In 2018, Virginia had 1,213 fatal overdoses, a decrease from the 1,230 in 2017, but still high.
Numbers can take away the humanity of this crisis. Take a moment and try to think of 1,213 people—maybe this is the number of Facebook friends you have. Your entire high school? Neighborhood? Imagine if all those people vanished, not just the number documenting their existence, but all of their memories and contributions. Parents, children, husbands, and wives. Put a face to each of those numbers. Let these thoughts remind us of why this program is essential.
REVIVE! is evolving, the program has done an excellent job at educating the greater public on how to respond to an overdose and the importance of carrying naloxone. Now, we are entering Phase II. This next chapter is working to target more Virginians that are at most considerable risk of witnessing or experiencing an overdose. REVIVE! has relied heavily on classroom curriculum and a more structured setting; however, if the goal is to reach deeper into affected communities, we need to make education/training more accessible. The need for classroom setting training is still there, but now there is a more targeted option too.
This overdose prevention education is shorter and covers essential topics for saving lives. The aim is for peer to peer learning, community health workers, quick training for high volume events, and most importantly, pairing with naloxone dispensing. Training may be conducted in a variety of settings, including on the street or in a more conventional private indoor environment. The training may be in small groups or conducted one-on-one. The duration of the training will depend on the number of responders in the class and their familiarity with drug administration and overdose (typically 10-15 minutes). Responders will still receive a REVIVE! kit and a REVIVE! card upon successful completion of the curriculum and practical demonstration of an understanding of the subject matter. Attached to this email, you will find the required topics and a patient handout to be provided in a Rapid REVIVE! training.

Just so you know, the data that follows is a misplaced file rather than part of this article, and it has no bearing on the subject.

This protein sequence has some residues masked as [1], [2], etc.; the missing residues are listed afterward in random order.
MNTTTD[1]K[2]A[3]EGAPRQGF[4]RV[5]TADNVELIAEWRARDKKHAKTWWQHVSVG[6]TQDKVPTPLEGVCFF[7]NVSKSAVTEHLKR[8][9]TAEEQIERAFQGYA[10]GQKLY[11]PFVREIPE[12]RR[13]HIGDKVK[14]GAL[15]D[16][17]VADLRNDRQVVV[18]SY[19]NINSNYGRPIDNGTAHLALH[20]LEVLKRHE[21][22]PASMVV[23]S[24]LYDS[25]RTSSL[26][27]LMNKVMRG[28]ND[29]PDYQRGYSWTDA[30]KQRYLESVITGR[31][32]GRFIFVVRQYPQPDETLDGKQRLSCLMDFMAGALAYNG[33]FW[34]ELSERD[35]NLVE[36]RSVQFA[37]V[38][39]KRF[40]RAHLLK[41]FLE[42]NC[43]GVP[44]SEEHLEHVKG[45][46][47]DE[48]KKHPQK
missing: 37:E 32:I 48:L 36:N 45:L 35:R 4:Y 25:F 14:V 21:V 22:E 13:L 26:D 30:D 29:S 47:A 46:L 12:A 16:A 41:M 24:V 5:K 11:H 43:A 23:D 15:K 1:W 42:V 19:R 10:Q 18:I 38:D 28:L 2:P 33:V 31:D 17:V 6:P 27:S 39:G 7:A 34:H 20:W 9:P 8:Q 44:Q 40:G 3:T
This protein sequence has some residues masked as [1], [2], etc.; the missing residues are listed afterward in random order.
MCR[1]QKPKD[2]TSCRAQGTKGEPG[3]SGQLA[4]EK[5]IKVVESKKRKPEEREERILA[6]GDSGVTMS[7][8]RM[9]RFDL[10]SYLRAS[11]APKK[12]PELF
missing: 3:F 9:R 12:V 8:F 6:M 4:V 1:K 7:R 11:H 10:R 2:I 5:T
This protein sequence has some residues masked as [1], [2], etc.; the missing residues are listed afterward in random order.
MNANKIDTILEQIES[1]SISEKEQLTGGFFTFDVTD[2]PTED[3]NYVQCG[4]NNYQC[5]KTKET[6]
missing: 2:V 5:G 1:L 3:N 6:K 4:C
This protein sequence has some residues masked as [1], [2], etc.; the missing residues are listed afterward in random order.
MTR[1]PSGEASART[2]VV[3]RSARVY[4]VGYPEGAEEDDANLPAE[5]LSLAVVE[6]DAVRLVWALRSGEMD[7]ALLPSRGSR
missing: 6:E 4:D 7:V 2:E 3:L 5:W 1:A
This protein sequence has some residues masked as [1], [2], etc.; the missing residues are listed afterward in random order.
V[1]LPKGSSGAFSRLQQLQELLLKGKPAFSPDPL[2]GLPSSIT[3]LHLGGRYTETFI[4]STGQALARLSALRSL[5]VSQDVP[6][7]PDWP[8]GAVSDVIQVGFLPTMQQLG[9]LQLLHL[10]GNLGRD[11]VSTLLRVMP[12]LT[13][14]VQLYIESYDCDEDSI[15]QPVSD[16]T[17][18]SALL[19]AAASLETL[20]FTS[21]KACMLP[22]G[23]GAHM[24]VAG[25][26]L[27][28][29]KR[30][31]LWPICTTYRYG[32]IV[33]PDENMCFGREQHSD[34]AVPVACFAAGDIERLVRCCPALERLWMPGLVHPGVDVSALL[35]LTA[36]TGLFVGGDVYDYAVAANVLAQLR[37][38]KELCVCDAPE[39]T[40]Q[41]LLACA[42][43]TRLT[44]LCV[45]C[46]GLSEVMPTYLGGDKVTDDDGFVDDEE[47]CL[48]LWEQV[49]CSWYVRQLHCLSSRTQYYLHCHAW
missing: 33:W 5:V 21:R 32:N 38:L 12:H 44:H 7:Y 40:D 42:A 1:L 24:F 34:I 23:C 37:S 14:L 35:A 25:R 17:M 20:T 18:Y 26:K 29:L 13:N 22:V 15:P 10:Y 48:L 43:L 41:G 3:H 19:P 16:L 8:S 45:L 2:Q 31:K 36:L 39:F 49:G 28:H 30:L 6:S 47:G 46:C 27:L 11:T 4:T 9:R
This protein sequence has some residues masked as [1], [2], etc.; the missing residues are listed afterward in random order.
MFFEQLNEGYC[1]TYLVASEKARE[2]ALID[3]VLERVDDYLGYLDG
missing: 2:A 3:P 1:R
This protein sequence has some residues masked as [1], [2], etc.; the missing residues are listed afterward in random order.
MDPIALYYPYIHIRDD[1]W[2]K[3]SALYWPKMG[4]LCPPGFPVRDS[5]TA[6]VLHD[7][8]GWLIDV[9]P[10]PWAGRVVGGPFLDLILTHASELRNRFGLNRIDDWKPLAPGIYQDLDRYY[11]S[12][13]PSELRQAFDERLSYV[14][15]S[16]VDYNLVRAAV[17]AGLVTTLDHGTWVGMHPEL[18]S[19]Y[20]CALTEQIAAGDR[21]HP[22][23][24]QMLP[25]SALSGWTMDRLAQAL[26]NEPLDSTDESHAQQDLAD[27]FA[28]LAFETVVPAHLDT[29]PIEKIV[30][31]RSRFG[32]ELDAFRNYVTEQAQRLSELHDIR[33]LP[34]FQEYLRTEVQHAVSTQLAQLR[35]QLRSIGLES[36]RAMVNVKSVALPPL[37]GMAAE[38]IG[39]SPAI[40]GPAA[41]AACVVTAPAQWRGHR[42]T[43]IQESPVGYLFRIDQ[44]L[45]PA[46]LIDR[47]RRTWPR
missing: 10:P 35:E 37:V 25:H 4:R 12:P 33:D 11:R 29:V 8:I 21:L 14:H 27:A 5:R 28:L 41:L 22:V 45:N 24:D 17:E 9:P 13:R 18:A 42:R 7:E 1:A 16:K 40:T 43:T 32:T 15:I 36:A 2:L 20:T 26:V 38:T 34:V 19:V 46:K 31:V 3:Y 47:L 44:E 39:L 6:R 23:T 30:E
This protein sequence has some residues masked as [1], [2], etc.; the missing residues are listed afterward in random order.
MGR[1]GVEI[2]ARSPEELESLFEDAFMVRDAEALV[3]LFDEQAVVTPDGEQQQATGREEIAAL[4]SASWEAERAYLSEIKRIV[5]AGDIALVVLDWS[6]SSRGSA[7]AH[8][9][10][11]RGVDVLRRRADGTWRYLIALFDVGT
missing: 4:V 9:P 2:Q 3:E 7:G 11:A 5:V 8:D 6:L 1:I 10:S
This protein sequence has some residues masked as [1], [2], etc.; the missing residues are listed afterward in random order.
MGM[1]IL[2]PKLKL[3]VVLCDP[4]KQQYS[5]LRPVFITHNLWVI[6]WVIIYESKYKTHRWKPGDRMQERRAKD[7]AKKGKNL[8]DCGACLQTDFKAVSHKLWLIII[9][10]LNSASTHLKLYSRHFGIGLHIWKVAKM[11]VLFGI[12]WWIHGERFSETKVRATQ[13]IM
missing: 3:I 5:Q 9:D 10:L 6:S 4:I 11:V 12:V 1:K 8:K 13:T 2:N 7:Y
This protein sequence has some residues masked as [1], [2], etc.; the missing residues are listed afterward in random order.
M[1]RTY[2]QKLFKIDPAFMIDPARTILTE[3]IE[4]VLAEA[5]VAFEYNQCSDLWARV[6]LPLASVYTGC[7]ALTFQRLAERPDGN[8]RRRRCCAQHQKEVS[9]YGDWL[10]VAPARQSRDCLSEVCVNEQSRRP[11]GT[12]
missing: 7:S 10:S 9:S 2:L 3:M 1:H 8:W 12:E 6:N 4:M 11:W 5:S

This training is not suitable for law enforcement or other persons expected to respond to overdoses in a professional capacity. The “Rapid” curriculum is most beneficial to persons in active drug use/high risk that have limited time for a full class.
Changes to the Protocol and Curriculum
The steps to respond are now changed. Previously administering naloxone came before calling 911, this is no longer the recommendation, the steps are now:
- Check for Responsiveness
- Call 911, if the person is not breathing,
- Give Two Rescue Breaths.
- Administer naloxone
- Continue Rescue Breathing
- Assess and respond based on outcome of first naloxone administration.
Note: Currently produced REVIVE! kits will have the incorrect protocol inside of them.
Research supports providing two rescue breaths before administering naloxone, especially if you have to get naloxone or assemble a device. There is now more of a push to practice rescue breathing at training. If someone doesn’t have naloxone on them, they will call 911 and provide breaths, many REVIVE! trainings don’t have naloxone dispensing. We want people to be able to respond appropriately, even without naloxone.
Injectable naloxone is now in the presentation, and the assembled intranasal device is out. The intranasal device is no longer being widely dispensed at pharmacies in Virginia and can complicate an already scary situation. Several organizations across the state are dispensing injectable naloxone to at-risk groups, and it is essential that lay rescuers are aware of its existence. Injectable naloxone will NOT be demonstrated by groups not dispensing injectable naloxone. This option is preferred by some because they feel it works a little faster, you can taper the dosing, and it has a much lower cost.